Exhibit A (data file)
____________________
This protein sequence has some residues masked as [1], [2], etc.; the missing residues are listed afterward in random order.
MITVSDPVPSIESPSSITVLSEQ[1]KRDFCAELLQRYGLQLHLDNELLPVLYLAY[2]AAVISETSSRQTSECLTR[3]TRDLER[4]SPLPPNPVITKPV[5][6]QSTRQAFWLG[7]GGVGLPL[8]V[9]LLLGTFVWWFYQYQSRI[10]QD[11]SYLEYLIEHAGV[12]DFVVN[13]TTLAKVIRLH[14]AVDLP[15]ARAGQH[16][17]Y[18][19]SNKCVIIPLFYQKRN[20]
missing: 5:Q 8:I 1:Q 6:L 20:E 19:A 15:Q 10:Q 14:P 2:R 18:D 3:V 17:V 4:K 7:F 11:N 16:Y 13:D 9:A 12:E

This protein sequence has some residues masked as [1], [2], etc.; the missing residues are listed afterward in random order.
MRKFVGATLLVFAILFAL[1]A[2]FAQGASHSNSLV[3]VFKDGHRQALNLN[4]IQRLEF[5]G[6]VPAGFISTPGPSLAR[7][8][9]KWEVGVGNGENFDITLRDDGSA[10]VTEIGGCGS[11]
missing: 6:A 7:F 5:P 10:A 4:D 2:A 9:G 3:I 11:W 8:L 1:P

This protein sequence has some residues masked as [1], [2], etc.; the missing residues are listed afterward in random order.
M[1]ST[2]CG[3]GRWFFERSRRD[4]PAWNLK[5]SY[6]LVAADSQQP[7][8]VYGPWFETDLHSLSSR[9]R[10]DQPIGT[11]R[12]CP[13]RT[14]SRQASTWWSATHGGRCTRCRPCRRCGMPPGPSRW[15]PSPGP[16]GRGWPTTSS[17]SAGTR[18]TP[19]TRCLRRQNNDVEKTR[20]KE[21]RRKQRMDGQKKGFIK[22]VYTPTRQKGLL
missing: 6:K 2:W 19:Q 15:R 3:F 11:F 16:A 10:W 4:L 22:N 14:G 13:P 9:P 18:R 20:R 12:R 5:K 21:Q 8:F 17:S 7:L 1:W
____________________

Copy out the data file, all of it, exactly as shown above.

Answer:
This protein sequence has some residues masked as [1], [2], etc.; the missing residues are listed afterward in random order.
MITVSDPVPSIESPSSITVLSEQ[1]KRDFCAELLQRYGLQLHLDNELLPVLYLAY[2]AAVISETSSRQTSECLTR[3]TRDLER[4]SPLPPNPVITKPV[5][6]QSTRQAFWLG[7]GGVGLPL[8]V[9]LLLGTFVWWFYQYQSRI[10]QD[11]SYLEYLIEHAGV[12]DFVVN[13]TTLAKVIRLH[14]AVDLP[15]ARAGQH[16][17]Y[18][19]SNKCVIIPLFYQKRN[20]
missing: 5:Q 8:I 1:Q 6:L 20:E 19:A 15:Q 10:Q 14:P 2:R 18:D 3:V 17:V 4:K 7:F 11:N 16:Y 13:D 9:A 12:E

This protein sequence has some residues masked as [1], [2], etc.; the missing residues are listed afterward in random order.
MRKFVGATLLVFAILFAL[1]A[2]FAQGASHSNSLV[3]VFKDGHRQALNLN[4]IQRLEF[5]G[6]VPAGFISTPGPSLAR[7][8][9]KWEVGVGNGENFDITLRDDGSA[10]VTEIGGCGS[11]
missing: 6:A 7:F 5:P 10:A 4:D 2:A 9:G 3:I 11:W 8:L 1:P

This protein sequence has some residues masked as [1], [2], etc.; the missing residues are listed afterward in random order.
M[1]ST[2]CG[3]GRWFFERSRRD[4]PAWNLK[5]SY[6]LVAADSQQP[7][8]VYGPWFETDLHSLSSR[9]R[10]DQPIGT[11]R[12]CP[13]RT[14]SRQASTWWSATHGGRCTRCRPCRRCGMPPGPSRW[15]PSPGP[16]GRGWPTTSS[17]SAGTR[18]TP[19]TRCLRRQNNDVEKTR[20]KE[21]RRKQRMDGQKKGFIK[22]VYTPTRQKGLL
missing: 6:K 2:W 19:Q 15:R 3:F 11:F 16:A 10:W 4:L 22:N 14:G 13:P 9:P 18:R 20:R 12:R 5:K 21:Q 8:F 17:S 7:L 1:W